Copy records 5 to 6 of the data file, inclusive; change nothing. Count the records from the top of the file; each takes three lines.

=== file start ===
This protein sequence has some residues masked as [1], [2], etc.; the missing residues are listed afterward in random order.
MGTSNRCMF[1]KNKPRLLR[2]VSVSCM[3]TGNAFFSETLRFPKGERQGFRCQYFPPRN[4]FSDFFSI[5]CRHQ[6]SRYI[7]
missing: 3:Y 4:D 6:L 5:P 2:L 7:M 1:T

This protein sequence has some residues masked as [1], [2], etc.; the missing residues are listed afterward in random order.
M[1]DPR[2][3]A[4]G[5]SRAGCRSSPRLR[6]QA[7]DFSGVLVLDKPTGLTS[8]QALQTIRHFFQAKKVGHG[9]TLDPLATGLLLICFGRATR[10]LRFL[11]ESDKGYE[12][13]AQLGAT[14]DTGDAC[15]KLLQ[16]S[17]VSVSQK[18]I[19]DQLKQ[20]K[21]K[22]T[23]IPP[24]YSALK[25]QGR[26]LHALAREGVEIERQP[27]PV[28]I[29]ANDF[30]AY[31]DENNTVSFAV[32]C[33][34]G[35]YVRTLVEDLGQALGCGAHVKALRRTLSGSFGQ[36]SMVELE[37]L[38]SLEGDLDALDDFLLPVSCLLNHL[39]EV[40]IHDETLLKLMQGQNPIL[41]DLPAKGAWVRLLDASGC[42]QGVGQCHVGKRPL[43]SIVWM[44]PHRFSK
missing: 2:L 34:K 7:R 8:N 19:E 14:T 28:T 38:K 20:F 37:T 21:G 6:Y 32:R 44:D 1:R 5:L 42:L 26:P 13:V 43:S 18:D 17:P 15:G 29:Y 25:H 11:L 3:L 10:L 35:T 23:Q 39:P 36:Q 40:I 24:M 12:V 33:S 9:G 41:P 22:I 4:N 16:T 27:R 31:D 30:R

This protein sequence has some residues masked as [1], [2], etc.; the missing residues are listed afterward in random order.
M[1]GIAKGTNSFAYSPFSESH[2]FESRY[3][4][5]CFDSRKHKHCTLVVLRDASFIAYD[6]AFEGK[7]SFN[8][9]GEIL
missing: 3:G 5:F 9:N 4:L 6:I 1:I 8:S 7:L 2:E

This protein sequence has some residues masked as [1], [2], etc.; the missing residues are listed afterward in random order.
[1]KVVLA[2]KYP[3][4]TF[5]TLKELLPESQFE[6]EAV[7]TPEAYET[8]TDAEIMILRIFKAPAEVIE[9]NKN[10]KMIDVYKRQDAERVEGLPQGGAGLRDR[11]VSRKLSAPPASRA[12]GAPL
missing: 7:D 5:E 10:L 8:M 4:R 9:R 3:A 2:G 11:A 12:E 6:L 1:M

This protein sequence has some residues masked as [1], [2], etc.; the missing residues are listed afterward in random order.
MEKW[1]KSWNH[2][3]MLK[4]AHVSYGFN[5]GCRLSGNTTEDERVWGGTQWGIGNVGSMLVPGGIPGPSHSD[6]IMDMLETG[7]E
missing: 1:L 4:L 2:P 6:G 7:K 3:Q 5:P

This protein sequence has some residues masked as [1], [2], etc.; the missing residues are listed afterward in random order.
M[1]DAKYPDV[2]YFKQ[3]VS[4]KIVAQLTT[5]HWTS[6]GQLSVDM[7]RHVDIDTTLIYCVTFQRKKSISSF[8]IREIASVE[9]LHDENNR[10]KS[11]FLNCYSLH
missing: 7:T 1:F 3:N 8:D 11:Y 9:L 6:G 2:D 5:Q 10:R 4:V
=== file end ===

This protein sequence has some residues masked as [1], [2], etc.; the missing residues are listed afterward in random order.
MEKW[1]KSWNH[2][3]MLK[4]AHVSYGFN[5]GCRLSGNTTEDERVWGGTQWGIGNVGSMLVPGGIPGPSHSD[6]IMDMLETG[7]E
missing: 1:L 4:L 2:P 6:G 7:K 3:Q 5:P

This protein sequence has some residues masked as [1], [2], etc.; the missing residues are listed afterward in random order.
M[1]DAKYPDV[2]YFKQ[3]VS[4]KIVAQLTT[5]HWTS[6]GQLSVDM[7]RHVDIDTTLIYCVTFQRKKSISSF[8]IREIASVE[9]LHDENNR[10]KS[11]FLNCYSLH
missing: 7:T 1:F 3:N 8:D 11:Y 9:L 6:G 2:D 5:Q 10:R 4:V